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Bison Becoming the Other Red Meat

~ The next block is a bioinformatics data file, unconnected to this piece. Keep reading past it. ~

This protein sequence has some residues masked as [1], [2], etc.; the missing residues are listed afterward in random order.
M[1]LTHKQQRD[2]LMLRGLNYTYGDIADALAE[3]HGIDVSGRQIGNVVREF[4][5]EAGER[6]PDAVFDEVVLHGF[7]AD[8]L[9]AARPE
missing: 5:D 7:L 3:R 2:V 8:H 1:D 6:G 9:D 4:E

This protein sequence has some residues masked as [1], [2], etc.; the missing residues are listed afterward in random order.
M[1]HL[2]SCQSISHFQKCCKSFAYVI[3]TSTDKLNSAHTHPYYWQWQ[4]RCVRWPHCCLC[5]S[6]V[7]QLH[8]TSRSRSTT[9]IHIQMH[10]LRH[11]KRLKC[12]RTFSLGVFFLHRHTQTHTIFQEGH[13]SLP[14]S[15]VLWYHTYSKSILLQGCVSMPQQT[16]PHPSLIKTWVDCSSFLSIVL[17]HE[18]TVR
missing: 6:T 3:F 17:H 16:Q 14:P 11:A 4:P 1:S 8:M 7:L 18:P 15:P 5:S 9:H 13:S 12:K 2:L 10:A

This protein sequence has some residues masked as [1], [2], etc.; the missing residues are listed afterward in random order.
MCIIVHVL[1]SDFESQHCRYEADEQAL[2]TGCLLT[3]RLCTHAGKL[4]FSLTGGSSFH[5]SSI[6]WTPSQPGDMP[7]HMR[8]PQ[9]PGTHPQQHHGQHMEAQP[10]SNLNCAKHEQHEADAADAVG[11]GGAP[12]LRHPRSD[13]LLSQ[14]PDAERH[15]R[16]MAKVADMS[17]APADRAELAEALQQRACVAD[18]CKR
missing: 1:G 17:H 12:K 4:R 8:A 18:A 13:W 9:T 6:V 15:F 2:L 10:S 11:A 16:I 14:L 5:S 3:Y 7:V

Reprinted: Copyright by National Bison Association; Westminster, CO.Bison Becoming The Other Red Meat (From the Denver Post) Bison ranchers are enjoying a rebound in market prices prompted by growing consumer awareness of the alternative red meat. Still tiny in comparison with the beef industry, bison shows signs of a sustainable-growth curve after surviving a market free fall that left producers near extinction over the past decade. March prices for slaughtered bison were near the highest levels since the U.S. Department of Agriculture began tracking the market in 2004. "In the last five years, consumer demand has really taken off," said Dave Carter, a Colorado bison rancher and executive director of the National Bison Association. Denver-based Rocky Mountain Natural Meats, one of the nation's largest bison processors, has seen sales soar from 2 million pounds in 2003 to 8 million pounds last year. "A lot of producers had gone through some brutal years when consumers hadn't yet embraced the product," said Bob Dineen, president of the meat company. "But demand is stronger now, and the concern these days is supply. The plan now is to get more producers on board so we can build a sustainable industry." Colorado has about 185 bison ranchers with about 15,475 animals, ranking the state fourth in production, behind South Dakota, Nebraska and North Dakota. While the USDA does not track retail sales, Colorado is believed to rank at or near the top of the nation in per- capita consumption because of the high penetration of bison products in grocery stores and restaurants. Bison advocates say consumers are attracted by the meat's taste and nutritional profile - leaner than comparable cuts of beef and other red meats. Increases in consumer demand have enabled ranchers to realize price hikes on slaughtered animals of about 36 percent over the past four years. Full text:

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